If a film appears to be too bold to please mass audiences, positioning it in the horror space can be a smart move regardless of how much it actually scares people.

ABIGAIL, Alisha Weir, 2024. ph: Bernard Walsh / © Universal Pictures / Courtesy Everett Collection
‘Abigail’ / © Universal Pictures / Courtesy Everett Collection©Universal/Courtesy Everett Collection

2. The Horror Financial Formula Only Works If You Stick to It

To many box office observers, “Abigail” was the high profile setback that signaled it was time to start seriously discussing a larger trend of horror movies underperforming. Despite a highly anticipated premiere at the horror haven Overlook Film Festival and a cast including the likes of Kathryn Newton and Melissa Barrera, the film grossed just $42 million on a $28 million budget after a disappointing $10.2 million opening weekend.

It was hardly the result Universal was hoping for, but it’s not a horrible total for a poorly reviewed horror film. If anything, it’s a reminder that the enduring profitability of horror movies is contingent on keeping budgets tight.

Peter Luo and Nancy Xu of Starlight Entertainment have financed some of the biggest horror projects in the world over the past decade, from “Malignant” and “Scary Stories to Tell in the Dark” to Oz Perkins’ upcoming Stephen King adaptation “The Monkey.” Speaking to IndieWire for this story, they affirmed that maintaining tight control of budgets on horror movies is key to both their business model and their creative philosophy.

“We think that budgets of $5 to $10 million have more potential to break through,” Luo told IndieWire through a translator. “And it forces the filmmaker to find more innovative ways of storytelling without focusing on CGI and visual effects.”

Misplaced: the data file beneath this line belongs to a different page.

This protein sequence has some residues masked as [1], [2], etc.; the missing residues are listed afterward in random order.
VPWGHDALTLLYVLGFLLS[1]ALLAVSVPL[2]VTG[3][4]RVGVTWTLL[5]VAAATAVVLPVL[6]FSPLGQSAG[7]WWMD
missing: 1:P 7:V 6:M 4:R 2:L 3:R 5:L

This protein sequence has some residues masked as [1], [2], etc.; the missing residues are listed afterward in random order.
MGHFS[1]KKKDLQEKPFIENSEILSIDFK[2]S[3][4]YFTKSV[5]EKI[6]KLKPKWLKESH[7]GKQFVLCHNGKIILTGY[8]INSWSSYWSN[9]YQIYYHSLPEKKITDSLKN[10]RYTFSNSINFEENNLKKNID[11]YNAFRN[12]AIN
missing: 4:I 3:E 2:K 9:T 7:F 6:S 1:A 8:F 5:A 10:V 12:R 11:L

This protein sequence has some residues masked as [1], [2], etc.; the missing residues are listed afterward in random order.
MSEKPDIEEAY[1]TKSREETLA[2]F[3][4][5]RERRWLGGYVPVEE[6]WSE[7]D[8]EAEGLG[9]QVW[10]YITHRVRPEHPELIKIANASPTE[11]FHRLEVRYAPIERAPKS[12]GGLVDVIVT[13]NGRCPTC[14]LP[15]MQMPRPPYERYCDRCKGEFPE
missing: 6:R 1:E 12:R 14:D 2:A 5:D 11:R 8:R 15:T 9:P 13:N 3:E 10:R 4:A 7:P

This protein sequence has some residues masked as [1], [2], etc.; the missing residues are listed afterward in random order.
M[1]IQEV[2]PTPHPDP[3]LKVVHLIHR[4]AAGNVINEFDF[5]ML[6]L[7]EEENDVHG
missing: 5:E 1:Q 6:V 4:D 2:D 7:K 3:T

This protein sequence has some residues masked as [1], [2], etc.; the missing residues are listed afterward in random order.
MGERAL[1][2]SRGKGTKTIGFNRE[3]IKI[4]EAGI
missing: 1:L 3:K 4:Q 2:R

It’s worth wondering whether the failure of films like “Abigail” should be understood as an indictment of a studio allowing a budget to get too high. If Universal could have found a way to execute the same concept in the $10 million range, even with a less starry cast, it might have found itself in a better position. But even without speculating on hypotheticals, it seems clear that the tried-and-true formula for producing profitable horror movies on small budgets isn’t failing — but producers do have to stick to it to enjoy the success that it often promises.

LONGLEGS, Maika Monroe, 2024. © Neon / Courtesy Everett Collection
‘Longlegs,’ Maika Monroe, 2024. © Neon / Courtesy Everett CollectionCourtesy Everett Collection

3. Horror Isn’t Immune to the Trends That Hit Other Genres — and the Second Half of the Year Could Be Better Than the First

While it’s hard to spin the box office performance of horror movies in 2024 as a positive, the same could be said for any other genre. And while horror movies have always been judged by different financial rules due to their easier path to profitability, they can still be affected by the same overarching trends that are often blamed for box office woes: Changing consumer habits, competition from streaming and other home entertainment, and lack of supply due to a strike-shortened 2023 production slate.

Luo and Xu explained that every genre is hurting at the box office in 2024, but that doesn’t mean that financiers have lost confidence in the horror space.

“We still feel very optimistic about this genre,” Luo said. “Many of the horror films go to streamers, so there’s no way for us to tell the audience reception of them. So for those that are not performing at the box office, perhaps one reason is that, in general, it’s a down year for theaters. Other films, big budget films, are also not performing. That’s not a problem faced by horror films or genre films alone. But horror films have fans that are very loyal to this genre, so we still feel there’s a lot of potential we can tap into.”

A case could be made that the second half of 2024 will provide more opportunities for studios and distributors to tap into that potential. July will see several of the year’s most anticipated indie horror movies hit theaters, including “MaXXXine,” Ti West’s conclusion to his Mia Goth-led trilogy that began with “X” and “Pearl,” and “Longlegs,” Oz Perkins’ occult serial killer saga that has built buzz with a viral marketing campaign that takes great care not to reveal the face of Nicolas Cage’s villainous character. Later this year, films like Parker Finn’s “Smile 2” and Max and Sam Eggers’ “The Front Room” will provide even more opportunities for horror breakouts.

2024 may not have delivered the consistent horror profitability that many have come to expect, but the genre is alive and well. Like a creature that sneaks up on you in the woods, it’s just enjoying a quiet moment before pouncing when you least expect it.